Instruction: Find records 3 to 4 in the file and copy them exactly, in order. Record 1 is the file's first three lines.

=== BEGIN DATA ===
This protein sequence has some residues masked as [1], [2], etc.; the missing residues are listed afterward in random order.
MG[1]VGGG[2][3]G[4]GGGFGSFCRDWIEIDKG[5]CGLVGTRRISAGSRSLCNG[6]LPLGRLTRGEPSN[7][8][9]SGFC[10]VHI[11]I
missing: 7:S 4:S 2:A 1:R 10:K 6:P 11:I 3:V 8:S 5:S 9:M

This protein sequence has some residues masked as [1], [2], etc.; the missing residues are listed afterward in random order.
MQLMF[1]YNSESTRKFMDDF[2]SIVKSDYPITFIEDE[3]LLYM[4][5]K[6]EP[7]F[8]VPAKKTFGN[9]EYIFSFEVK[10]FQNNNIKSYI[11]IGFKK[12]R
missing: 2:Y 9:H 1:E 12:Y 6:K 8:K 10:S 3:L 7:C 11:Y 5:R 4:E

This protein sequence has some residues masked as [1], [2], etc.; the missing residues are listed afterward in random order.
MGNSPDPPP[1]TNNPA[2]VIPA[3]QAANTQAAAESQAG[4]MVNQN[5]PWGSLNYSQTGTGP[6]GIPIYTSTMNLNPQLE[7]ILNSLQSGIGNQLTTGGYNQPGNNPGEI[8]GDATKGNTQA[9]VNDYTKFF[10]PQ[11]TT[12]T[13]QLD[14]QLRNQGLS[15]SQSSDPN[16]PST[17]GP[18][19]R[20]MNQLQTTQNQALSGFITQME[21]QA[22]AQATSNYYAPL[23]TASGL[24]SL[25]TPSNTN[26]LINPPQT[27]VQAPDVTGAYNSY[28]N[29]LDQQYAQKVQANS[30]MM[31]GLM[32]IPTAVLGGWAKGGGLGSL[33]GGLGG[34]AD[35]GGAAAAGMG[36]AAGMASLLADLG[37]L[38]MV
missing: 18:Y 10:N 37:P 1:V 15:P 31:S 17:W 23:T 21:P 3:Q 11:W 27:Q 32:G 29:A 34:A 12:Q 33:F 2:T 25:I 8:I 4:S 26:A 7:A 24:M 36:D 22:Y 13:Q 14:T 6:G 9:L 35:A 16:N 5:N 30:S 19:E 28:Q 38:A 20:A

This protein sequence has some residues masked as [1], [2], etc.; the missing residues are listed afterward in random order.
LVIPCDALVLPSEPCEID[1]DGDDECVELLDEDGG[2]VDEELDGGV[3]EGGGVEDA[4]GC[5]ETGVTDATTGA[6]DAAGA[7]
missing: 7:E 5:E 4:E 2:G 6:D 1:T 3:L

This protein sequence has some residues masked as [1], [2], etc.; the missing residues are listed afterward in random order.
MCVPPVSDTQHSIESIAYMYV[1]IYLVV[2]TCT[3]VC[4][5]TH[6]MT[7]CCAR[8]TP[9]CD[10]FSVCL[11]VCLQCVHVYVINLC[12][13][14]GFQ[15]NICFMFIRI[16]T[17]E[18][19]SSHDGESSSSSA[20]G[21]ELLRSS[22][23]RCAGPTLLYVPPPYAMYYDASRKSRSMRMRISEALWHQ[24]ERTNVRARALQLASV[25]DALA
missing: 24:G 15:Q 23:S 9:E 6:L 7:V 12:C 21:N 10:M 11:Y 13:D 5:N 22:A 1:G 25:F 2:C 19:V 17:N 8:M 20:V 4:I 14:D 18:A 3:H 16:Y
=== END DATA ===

This protein sequence has some residues masked as [1], [2], etc.; the missing residues are listed afterward in random order.
MGNSPDPPP[1]TNNPA[2]VIPA[3]QAANTQAAAESQAG[4]MVNQN[5]PWGSLNYSQTGTGP[6]GIPIYTSTMNLNPQLE[7]ILNSLQSGIGNQLTTGGYNQPGNNPGEI[8]GDATKGNTQA[9]VNDYTKFF[10]PQ[11]TT[12]T[13]QLD[14]QLRNQGLS[15]SQSSDPN[16]PST[17]GP[18][19]R[20]MNQLQTTQNQALSGFITQME[21]QA[22]AQATSNYYAPL[23]TASGL[24]SL[25]TPSNTN[26]LINPPQT[27]VQAPDVTGAYNSY[28]N[29]LDQQYAQKVQANS[30]MM[31]GLM[32]IPTAVLGGWAKGGGLGSL[33]GGLGG[34]AD[35]GGAAAAGMG[36]AAGMASLLADLG[37]L[38]MV
missing: 18:Y 10:N 37:P 1:V 15:P 31:S 17:W 23:T 21:P 3:Q 11:W 27:Q 32:G 29:A 34:A 12:Q 33:F 2:T 25:I 8:I 4:S 26:A 7:A 24:M 36:D 22:Y 13:Q 14:T 6:G 9:L 35:A 16:N 5:N 30:S 19:E 28:Q 38:A 20:A

This protein sequence has some residues masked as [1], [2], etc.; the missing residues are listed afterward in random order.
LVIPCDALVLPSEPCEID[1]DGDDECVELLDEDGG[2]VDEELDGGV[3]EGGGVEDA[4]GC[5]ETGVTDATTGA[6]DAAGA[7]
missing: 7:E 5:E 4:E 2:G 6:D 1:T 3:L